How to describe Steven Sondheim & George Furth’s 1970 musical Company? It belongs to the category of theater that eschews narrative progression in favor of an episodic exploration of issues and themes, and that tries thereby to capture the Zeitgeist of a certain moment in time. In the case of Company, the issue is, superficially at least, marriage: Robert (Jim Stanek), a just turned 35-year-old bachelor, is the only one among his company of friends who has not married and settled down, and this occasions a midlife crisis not only for “Bobby” (as his friends call him), but also for his married pals, who oscillate between envying his single lifestyle, and pitying it. Of course, marriage is not really what this play is about: marriage is, as the closing song “Being Alive” makes clear, merely a synecdoche for entering a fully adult, fully “alive” existence, which necessarily requires compromising, accommodating, sharing, and changing in response to another person’s needs and desires; in other words, maturing out of the narcissism of childhood and into the much less gratifying state of adulthood. For Bobby, this transition is simultaneously desirable and unattainable: he says he wants to find a woman to marry, but (as his three concurrent girlfriends sing in “You Could Drive a Person Crazy”) his actions are consistently those of the kind of self-involved jerk who reels women in only to push them away when commitment threatens: “So single and attentive and attractive a man/ Is everything a person could wish,/ But turning off a person is the act of a man/Who likes to pull the hooks out of fish.” The play circles around Bobby’s dilemma from a number of angles, expressing, in lively, catchy tunes, the fear of taking the marriage plunge (“Getting Married Today,” my favorite moment of the show, sung with beautiful comic timing by the excellent Courtney Balan), the mixed feelings of husbands towards wives and towards the way marriage has changed and tamed them (“Sorry-Grateful”), the bewildering, overwhelming, exhilirating possibilities for romance in New York City (“Another Hundred People”), mixed feelings post-one-night-stand (“Barcelona”), the yearning for an impossible “perfect” woman (“Someone is Waiting”), and, of course, the challenges of compromising to maintain a relationship (“Marry Me a Little” and “Being Alive”).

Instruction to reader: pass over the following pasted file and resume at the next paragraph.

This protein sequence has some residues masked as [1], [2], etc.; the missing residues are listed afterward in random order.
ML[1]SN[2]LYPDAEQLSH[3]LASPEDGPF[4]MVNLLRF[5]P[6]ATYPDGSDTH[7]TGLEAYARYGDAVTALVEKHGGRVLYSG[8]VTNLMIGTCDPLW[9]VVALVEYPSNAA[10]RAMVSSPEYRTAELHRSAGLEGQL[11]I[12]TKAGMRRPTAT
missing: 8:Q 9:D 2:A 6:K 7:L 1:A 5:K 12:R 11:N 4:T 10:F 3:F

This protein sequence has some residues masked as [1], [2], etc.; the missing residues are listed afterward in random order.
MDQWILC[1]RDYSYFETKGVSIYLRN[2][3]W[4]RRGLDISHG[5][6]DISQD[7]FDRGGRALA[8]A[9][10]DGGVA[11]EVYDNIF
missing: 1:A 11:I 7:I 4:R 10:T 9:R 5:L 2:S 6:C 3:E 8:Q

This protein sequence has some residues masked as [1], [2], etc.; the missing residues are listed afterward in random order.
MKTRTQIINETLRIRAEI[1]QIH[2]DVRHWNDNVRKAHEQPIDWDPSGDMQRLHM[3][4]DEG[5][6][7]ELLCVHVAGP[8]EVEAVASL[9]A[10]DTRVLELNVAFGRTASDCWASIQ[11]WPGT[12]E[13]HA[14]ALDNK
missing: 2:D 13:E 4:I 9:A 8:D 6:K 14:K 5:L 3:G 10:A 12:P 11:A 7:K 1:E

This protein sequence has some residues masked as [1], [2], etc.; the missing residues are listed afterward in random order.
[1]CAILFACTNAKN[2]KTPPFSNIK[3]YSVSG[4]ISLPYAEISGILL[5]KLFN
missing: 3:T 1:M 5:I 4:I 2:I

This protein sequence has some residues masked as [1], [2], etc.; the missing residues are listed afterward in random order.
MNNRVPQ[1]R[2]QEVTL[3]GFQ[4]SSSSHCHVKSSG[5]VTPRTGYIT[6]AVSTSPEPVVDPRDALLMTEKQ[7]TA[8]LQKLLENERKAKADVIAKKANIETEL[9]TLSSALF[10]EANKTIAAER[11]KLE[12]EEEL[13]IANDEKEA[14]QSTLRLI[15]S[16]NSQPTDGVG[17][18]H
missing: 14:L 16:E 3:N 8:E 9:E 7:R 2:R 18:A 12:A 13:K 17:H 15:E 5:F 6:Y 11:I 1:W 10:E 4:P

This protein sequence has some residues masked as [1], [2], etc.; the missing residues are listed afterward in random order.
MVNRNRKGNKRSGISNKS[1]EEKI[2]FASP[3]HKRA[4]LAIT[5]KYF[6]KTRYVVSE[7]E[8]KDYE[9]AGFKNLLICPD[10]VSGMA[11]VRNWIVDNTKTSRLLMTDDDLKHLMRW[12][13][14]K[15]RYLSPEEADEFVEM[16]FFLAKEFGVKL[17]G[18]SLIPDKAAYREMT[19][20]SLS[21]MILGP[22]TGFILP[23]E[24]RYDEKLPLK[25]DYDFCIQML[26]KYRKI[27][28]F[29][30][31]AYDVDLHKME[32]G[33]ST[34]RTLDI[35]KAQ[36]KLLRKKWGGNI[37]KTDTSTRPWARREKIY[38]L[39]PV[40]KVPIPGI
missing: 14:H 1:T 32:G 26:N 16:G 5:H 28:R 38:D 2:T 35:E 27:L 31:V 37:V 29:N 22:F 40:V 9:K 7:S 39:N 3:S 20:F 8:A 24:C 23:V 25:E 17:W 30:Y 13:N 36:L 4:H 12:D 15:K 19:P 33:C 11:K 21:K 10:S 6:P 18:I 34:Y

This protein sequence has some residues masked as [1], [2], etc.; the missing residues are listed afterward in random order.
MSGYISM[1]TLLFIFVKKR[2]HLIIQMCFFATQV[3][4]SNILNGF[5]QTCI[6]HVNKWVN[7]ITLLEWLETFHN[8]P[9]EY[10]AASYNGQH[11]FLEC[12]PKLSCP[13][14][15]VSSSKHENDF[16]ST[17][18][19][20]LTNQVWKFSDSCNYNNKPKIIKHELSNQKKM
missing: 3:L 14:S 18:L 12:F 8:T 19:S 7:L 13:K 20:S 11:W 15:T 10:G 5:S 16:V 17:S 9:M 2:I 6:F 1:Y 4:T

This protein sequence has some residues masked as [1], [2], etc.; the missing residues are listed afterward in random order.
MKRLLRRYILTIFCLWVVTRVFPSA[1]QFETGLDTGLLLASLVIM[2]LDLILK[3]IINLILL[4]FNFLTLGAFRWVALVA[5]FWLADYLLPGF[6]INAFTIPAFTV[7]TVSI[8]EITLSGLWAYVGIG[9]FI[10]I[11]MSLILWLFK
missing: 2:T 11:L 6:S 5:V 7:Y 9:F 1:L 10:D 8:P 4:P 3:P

I suspect that if I had seen this musical in my twenties, I would not only have found little to identify with in it, but also have been offended by its treatment of the female characters, who are types ranging from the nagging-bossy wife to the stick-up-her-ass-killjoy wife to the crazy-neurotic-needy wife to the on-her-third-husband-and-we-can-all-see-why wife; with the girlfriends falling into categories like airhead stewardess and tough mouthy punk rocker. And I haven’t changed so much that the female characters don’t offend (they do), but I found myself interested in unexpected ways in how this play presents a decidedly masculine perspective on what marriage is and how it shapes and defines a life. In particular, the song “Sorry-Grateful,” resonated with me in ways it never would have resonated with my younger, single self, and I was surprised by how much the show prompted me to reflect on what being alive (in the musical’s terminology) is really about.
That said – and to dwell, sideways-like, on the treatment of women in the play a bit longer – there’s a missed opportunity in the Public’s production, which sets the period of this piece as “Now” and updates the material in a manner akin to refinishing your kitchen cabinets instead of replacing them. Alas, no number of Ikea carpets or cell phones on stage can obscure the material’s 70s “feel,” which is nowhere more apparent than in the “Feminine Mystique” anthem “The Ladies Who Lunch.” As much as I liked many of the design elements (in particular, Larry Shea’s projection design, which gives visual presence and punch to the libretto’s adoration of New York City), I found myself wishing that director Ted Pappas had chosen to stage this musical as a period piece instead of generically shifting it into the twenty-first century. Because although the fears and neuroses and anxieties about marriage and commitment that beset “Bobby-bubby” may be timeless (and I don’t know if they are), this musical really isn’t: its era – marked by, among many other things, the height of second-wave feminism, the early years of birth control and the sexual revolution for both men and women, Stonewall, and women’s first opportunities for admission to Ivy-league institutions and professional careers, which gave them the choice not to settle for charming players like Bobby – makes the story make sense, at least from a historical-sociological perspective, and allows us to see why Furth and Sondheim portray women as Freud did, as mysterious “dark continents” (or – pretty much the equivalent – as cartoonish stereotypes). Looked at from that perspective, Company is not just about marriage, or even about marriage as synecdoche for personal maturation; it’s about finding a mate in an era when rules and expectations have suddenly changed, for men as well as women, and about negotiating in those uncharted waters. But we have to be able to imagine those waters as still-uncharted in order to gain that perspective; by setting the play in the present day, the production unduly narrows its scope and keeps us from experiencing how vividly Sondheim and Furth captured the sexual-revolution Geist of that Zeit.